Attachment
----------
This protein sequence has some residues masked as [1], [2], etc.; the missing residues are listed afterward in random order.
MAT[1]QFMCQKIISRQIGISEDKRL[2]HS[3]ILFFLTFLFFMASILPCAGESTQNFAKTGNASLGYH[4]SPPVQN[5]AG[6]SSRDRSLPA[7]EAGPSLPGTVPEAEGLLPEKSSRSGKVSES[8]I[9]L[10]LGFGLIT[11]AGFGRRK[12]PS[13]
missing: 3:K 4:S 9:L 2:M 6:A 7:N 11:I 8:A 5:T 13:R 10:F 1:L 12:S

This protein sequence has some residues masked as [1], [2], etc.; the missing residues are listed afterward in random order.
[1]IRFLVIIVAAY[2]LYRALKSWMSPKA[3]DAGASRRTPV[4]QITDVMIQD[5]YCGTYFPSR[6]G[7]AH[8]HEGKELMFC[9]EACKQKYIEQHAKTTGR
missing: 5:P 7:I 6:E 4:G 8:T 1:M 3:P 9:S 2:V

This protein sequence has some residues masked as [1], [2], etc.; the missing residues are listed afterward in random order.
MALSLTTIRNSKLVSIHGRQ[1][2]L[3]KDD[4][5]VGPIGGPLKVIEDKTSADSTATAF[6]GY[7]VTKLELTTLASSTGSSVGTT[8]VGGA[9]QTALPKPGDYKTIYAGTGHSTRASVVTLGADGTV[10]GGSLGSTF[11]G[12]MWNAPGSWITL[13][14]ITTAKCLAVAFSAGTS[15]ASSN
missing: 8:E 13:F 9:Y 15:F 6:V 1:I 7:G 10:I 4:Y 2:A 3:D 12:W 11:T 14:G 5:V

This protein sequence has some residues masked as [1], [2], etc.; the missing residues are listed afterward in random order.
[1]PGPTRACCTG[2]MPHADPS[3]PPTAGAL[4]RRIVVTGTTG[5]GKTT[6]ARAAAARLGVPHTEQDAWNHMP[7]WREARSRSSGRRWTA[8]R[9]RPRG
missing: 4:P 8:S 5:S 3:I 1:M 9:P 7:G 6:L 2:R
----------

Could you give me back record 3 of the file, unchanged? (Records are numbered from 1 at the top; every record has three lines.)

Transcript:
This protein sequence has some residues masked as [1], [2], etc.; the missing residues are listed afterward in random order.
MALSLTTIRNSKLVSIHGRQ[1][2]L[3]KDD[4][5]VGPIGGPLKVIEDKTSADSTATAF[6]GY[7]VTKLELTTLASSTGSSVGTT[8]VGGA[9]QTALPKPGDYKTIYAGTGHSTRASVVTLGADGTV[10]GGSLGSTF[11]G[12]MWNAPGSWITL[13][14]ITTAKCLAVAFSAGTS[15]ASSN
missing: 8:E 13:F 9:Y 15:F 6:V 1:I 7:G 10:I 4:Y 2:A 3:D 12:W 11:T 14:G 5:V